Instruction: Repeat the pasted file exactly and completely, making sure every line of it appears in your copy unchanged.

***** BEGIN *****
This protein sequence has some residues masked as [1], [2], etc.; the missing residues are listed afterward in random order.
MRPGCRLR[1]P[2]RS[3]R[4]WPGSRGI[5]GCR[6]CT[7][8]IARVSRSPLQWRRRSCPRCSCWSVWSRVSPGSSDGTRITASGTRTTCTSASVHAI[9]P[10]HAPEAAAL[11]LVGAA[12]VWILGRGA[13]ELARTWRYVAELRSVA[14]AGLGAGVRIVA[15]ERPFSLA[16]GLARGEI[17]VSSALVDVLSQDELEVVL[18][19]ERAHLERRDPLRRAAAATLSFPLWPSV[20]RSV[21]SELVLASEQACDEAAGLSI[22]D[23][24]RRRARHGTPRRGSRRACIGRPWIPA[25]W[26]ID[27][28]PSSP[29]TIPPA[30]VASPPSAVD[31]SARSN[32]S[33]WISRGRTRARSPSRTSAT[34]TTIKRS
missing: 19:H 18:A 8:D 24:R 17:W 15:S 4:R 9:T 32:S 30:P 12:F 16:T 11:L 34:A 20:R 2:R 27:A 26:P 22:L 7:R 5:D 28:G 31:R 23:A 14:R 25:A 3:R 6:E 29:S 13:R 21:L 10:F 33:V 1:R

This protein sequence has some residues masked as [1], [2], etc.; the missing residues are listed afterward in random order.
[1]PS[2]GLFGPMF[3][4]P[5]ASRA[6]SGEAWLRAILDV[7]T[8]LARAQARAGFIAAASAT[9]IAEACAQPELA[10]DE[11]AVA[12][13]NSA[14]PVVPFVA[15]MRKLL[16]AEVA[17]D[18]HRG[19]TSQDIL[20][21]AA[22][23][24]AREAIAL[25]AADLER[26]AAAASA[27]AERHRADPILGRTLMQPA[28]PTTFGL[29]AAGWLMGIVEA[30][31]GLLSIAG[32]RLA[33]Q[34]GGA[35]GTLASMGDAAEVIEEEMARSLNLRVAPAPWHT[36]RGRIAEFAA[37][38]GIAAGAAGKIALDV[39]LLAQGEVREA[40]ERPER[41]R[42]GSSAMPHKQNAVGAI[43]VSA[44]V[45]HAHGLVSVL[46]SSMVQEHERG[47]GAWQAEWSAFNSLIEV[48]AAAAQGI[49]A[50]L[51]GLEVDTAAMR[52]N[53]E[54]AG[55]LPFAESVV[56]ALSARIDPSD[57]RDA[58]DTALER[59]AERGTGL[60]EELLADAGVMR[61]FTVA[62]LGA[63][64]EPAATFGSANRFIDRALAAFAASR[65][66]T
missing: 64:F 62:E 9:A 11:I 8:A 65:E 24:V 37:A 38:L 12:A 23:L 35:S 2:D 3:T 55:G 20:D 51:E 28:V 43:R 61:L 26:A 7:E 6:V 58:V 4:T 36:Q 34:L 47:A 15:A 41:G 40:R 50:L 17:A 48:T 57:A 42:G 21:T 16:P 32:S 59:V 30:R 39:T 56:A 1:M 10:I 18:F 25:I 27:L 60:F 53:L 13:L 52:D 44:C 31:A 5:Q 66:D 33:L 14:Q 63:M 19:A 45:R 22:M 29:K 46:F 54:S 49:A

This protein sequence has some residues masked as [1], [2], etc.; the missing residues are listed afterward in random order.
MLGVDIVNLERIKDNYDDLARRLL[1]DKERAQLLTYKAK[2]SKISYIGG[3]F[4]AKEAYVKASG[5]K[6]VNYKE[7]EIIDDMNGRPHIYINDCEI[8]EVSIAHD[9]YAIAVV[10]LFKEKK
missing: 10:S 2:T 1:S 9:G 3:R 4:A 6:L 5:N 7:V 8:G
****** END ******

This protein sequence has some residues masked as [1], [2], etc.; the missing residues are listed afterward in random order.
MRPGCRLR[1]P[2]RS[3]R[4]WPGSRGI[5]GCR[6]CT[7][8]IARVSRSPLQWRRRSCPRCSCWSVWSRVSPGSSDGTRITASGTRTTCTSASVHAI[9]P[10]HAPEAAAL[11]LVGAA[12]VWILGRGA[13]ELARTWRYVAELRSVA[14]AGLGAGVRIVA[15]ERPFSLA[16]GLARGEI[17]VSSALVDVLSQDELEVVL[18][19]ERAHLERRDPLRRAAAATLSFPLWPSV[20]RSV[21]SELVLASEQACDEAAGLSI[22]D[23][24]RRRARHGTPRRGSRRACIGRPWIPA[25]W[26]ID[27][28]PSSP[29]TIPPA[30]VASPPSAVD[31]SARSN[32]S[33]WISRGRTRARSPSRTSAT[34]TTIKRS
missing: 19:H 18:A 8:D 24:R 17:W 15:S 4:R 9:T 32:S 30:P 12:F 16:T 11:L 34:A 20:R 2:R 27:A 26:P 22:L 7:R 5:D 28:G 31:R 23:A 14:R 25:A 3:R 6:E 29:S 13:R 21:L 10:F 33:V 1:R

This protein sequence has some residues masked as [1], [2], etc.; the missing residues are listed afterward in random order.
[1]PS[2]GLFGPMF[3][4]P[5]ASRA[6]SGEAWLRAILDV[7]T[8]LARAQARAGFIAAASAT[9]IAEACAQPELA[10]DE[11]AVA[12][13]NSA[14]PVVPFVA[15]MRKLL[16]AEVA[17]D[18]HRG[19]TSQDIL[20][21]AA[22][23][24]AREAIAL[25]AADLER[26]AAAASA[27]AERHRADPILGRTLMQPA[28]PTTFGL[29]AAGWLMGIVEA[30][31]GLLSIAG[32]RLA[33]Q[34]GGA[35]GTLASMGDAAEVIEEEMARSLNLRVAPAPWHT[36]RGRIAEFAA[37][38]GIAAGAAGKIALDV[39]LLAQGEVREA[40]ERPER[41]R[42]GSSAMPHKQNAVGAI[43]VSA[44]V[45]HAHGLVSVL[46]SSMVQEHERG[47]GAWQAEWSAFNSLIEV[48]AAAAQGI[49]A[50]L[51]GLEVDTAAMR[52]N[53]E[54]AG[55]LPFAESVV[56]ALSARIDPSD[57]RDA[58]DTALER[59]AERGTGL[60]EELLADAGVMR[61]FTVA[62]LGA[63][64]EPAATFGSANRFIDRALAAFAASR[65][66]T
missing: 64:F 62:E 9:A 11:I 8:A 65:E 24:V 37:A 38:L 12:A 23:L 35:S 2:D 3:T 55:G 20:D 51:E 28:V 43:R 61:L 26:A 7:E 6:V 58:V 4:T 36:Q 34:L 47:A 15:A 41:G 40:R 50:L 17:A 48:T 57:A 42:G 21:T 16:P 32:S 59:V 30:R 39:T 56:A 1:M 10:I 18:F 25:I 27:L 60:F 53:L 13:L 52:D 44:C 31:A 5:Q 66:D 33:L 14:Q 63:M 19:A 45:R 22:M 29:K 46:F 54:S 49:A

This protein sequence has some residues masked as [1], [2], etc.; the missing residues are listed afterward in random order.
MLGVDIVNLERIKDNYDDLARRLL[1]DKERAQLLTYKAK[2]SKISYIGG[3]F[4]AKEAYVKASG[5]K[6]VNYKE[7]EIIDDMNGRPHIYINDCEI[8]EVSIAHD[9]YAIAVV[10]LFKEKK
missing: 10:S 2:T 1:S 9:G 3:R 4:A 6:L 5:N 7:V 8:G